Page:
Stefan then talked about the idea of Negative Bias also known as the negativity effect where things of a negative nature have a greater impact on one’s psychological state and processes. He used the example of the news network that aired only positive news and shut down after two days because nobody wanted to hear ‘only’ good news. Psychologically the negative impact of watching the bad things around you can actually make you feel better when things aren’t going your way, i.e., you get fired, but a plane crashed in Asia, so the perspective becomes ‘My life’s not so bad.’

We were shown some of the other videos that were created for the happiness exhibition both with footage and motion graphics that were true art. Stefan then began speaking about his film based on happiness. He has so far devoted 6 years of his life to the project researching the ins and outs of happiness, speaking with experts and trying everything himself to access what does and doesn’t make him happy. From exercise to ‘prescription’ drugs and singing, Stefan gave us his insight into some of the things that have and haven’t worked for him.

About halfway through the talk, we all joined in as a group choir to sing a song as loud as we could (I will admit it was fun). Next Stefan ran us though his methods of six years work, one year play.

In every seven years, Stefan takes a year to himself closing his studio and persuing travel, personal projects or anything else he wants to do. I loved hearing about his freedom to do what he loves and being so in demand that he can choose to work only on the best projects and then use that money to fund his own work. He has a carefree lifestyle but at the same time devotes himself to everything whole-heartedly.

Interestingly this is the first time his design studio will remain open while he is on sabbatical with Jessica running a select amount of projects.

Stefan’s Tips to Happiness:

  • Start your day with 20 minutes of exercise such as a run outside.
    Stefan uses this time to think and comes back home to have a 30-minute brainstorming session before going to the office.
  • Progress through your day with the hardest things first.
    This way when you get to the end of your day, you have a light workload and can focus on relaxing.
  • Do something different.
    Something different is something you couldn’t do yesterday, and you can’t do tomorrow like go to a Stefan Sagmeister talk. Repetitive events dull the mind and create a sense of unhappiness.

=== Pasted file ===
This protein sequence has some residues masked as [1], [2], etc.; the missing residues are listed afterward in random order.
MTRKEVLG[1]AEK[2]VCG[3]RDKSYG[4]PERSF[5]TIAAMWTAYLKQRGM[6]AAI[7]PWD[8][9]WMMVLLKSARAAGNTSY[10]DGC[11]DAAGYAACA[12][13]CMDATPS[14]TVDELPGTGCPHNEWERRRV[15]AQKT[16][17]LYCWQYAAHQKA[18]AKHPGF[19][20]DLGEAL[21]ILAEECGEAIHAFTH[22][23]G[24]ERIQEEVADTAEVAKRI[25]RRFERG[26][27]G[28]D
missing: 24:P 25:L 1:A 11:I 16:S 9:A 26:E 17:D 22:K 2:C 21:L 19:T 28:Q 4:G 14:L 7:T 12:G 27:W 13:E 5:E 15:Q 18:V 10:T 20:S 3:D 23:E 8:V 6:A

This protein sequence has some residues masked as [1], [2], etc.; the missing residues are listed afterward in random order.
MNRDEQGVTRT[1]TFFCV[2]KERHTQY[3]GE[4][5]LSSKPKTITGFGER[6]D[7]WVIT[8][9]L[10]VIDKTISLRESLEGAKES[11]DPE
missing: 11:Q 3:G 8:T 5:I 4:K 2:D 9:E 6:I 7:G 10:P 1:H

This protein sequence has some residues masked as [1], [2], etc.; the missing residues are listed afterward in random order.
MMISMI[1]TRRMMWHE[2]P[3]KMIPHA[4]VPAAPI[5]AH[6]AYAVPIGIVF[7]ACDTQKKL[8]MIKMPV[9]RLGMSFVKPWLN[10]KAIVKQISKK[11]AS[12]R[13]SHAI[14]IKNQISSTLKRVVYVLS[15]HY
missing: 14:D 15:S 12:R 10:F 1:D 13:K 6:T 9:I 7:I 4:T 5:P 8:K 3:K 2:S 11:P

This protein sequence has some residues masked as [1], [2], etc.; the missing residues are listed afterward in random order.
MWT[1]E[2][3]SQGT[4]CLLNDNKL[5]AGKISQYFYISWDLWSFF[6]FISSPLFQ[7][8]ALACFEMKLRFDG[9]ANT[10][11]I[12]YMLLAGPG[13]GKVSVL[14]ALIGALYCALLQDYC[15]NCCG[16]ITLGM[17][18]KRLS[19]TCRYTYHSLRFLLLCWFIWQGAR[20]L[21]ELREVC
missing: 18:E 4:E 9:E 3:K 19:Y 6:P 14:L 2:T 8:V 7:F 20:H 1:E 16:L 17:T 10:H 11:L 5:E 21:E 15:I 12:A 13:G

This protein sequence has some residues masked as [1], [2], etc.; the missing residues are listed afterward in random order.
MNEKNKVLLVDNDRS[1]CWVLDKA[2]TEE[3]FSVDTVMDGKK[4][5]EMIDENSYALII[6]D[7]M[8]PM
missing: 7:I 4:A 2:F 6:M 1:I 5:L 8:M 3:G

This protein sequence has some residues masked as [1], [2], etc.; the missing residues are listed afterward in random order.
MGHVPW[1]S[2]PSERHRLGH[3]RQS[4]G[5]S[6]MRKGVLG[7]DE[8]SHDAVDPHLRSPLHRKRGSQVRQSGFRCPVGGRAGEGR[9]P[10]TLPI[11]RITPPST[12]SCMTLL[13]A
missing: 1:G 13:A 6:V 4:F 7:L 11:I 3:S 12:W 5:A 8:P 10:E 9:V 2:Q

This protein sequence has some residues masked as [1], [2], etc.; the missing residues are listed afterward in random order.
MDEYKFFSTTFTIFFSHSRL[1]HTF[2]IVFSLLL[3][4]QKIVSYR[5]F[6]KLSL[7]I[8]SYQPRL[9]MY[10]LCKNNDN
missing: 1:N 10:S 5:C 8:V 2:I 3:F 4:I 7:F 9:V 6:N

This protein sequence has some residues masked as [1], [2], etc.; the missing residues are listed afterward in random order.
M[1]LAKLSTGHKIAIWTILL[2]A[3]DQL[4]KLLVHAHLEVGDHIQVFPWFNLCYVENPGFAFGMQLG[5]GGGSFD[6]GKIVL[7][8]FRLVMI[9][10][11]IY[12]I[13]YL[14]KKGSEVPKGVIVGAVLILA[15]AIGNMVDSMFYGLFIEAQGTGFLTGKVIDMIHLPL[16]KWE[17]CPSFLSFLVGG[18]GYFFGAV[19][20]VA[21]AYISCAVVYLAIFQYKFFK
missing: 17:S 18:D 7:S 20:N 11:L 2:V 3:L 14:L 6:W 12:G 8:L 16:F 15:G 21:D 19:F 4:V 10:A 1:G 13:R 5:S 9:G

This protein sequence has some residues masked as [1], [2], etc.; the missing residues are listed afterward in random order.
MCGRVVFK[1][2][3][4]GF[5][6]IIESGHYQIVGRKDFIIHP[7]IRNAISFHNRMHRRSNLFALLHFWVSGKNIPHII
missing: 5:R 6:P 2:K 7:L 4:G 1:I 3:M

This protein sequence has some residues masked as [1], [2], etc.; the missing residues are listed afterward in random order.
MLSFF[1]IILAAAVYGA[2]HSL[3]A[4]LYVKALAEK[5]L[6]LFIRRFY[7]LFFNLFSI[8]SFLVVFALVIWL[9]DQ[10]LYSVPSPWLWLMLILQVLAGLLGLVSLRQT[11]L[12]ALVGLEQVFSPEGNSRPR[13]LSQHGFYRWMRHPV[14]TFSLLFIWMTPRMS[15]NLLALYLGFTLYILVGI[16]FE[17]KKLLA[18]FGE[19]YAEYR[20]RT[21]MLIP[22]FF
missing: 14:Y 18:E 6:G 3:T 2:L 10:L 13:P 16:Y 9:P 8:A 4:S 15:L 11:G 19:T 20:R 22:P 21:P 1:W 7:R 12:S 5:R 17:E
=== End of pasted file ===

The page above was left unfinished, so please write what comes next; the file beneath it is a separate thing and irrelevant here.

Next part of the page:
• Learn from your mistakes.
    Failing isn’t a bad thing; it means that you’ve tried. Not learning from those mistakes that made you fail will make you lose confidence in yourself and will become an endless cycle of misery.

Stefan said, “Making a film on happiness has made me completely miserable.” It’s understandable, spending that long on a project when you aren’t sure if it will work or what it will become can become daunting and when you are used to fast projects you can be ready to move on and be left with the feeling of being held back.

Although it has taken Stefan 6 gruelling years to make his film on happiness, every second both good and bad would be worth it.

Knowing definitively what you need to do in life to be happy is great gift, one that I am thrilled to have spent the night hearing about.
Stefan is all about being positive; whether it’s starting your day with positivity or in a brainstorming session “Negative ideas are not allowed in brainstorming sessions. A shitty idea can be built on while a shot down idea cannot”.

The night was truly incredible, and I look forward to seeing him speak again in the future. Stefan will be back in Sydney for the Vivid Festival so keep an eye out.

I’ll leave you with an exercise from Stefan: Write down three things that worked for you that day, before you go to bed each night. This will leave you with positive thoughts to help you sleep and allow you to start your next morning with thoughts of positivity. 

Ten career secrets for young creatives

Kate Magee, writing for Campaign Live,  shares 10 secrets for young creatives. We loved the 8th one!

There may not be a formula to becoming a creative director but there are certain attitudes and behaviours that make it easier. Four top female creatives shared the secrets to their success at last week’s SheSays event. Kate Magee sums up their most powerful advice.

618The speakers comprised (l-r): Eloise Smith, the executive creative director of Lowe Profero; Vicki Maguire, a deputy ECD of Grey London; Caroline Pay, the deputy ECD at Bartle Bogle Hegarty; and Chaka Sobhani, a creative director at Mother.
The speakers comprised (l-r): Eloise Smith, the executive creative director of Lowe Profero; Vicki Maguire, a deputy ECD of Grey London; Caroline Pay, the deputy ECD at Bartle Bogle Hegarty; and Chaka Sobhani, a creative director at Mother.

1) Fear is a good thing
All the speakers had a healthy attitude to risk and had left comfortable jobs to develop their skills elsewhere. For example, Sobhani was happy at ITV but left when she noticed she no longer felt stressed at being asked to contribute to big meetings. “I like feeling sick, feeling nervous about something. If you don’t have that, I think it’s a dangerous place to be,” she said.

2) Work out your strengths and use them
It can be easy to overlook your strengths while you are focusing on where you fall short. You don’t have to be good at everything. Work out where you excel and stick to it. “I spent years trying to be an art director but I’m a copywriter,” Smith said. “The more you know about what you’re good at, the more you can be of value. I always make sure I work with someone who is good at what I’m not.”

3) Be honest with yourself
Smith said she gets a real buzz from being an executive creative director – “it’s creativity on speed” – but it’s not a job for everyone. It comes with conflict and management responsibilities. Assess whether you will actually enjoy being a creative director. Don’t chase the role just because it’s the next rung on a ladder. “We work in a pressured, adrenaline-filled world with constant threat of public failure and embarrassment. Work out if you want that,” Smith said.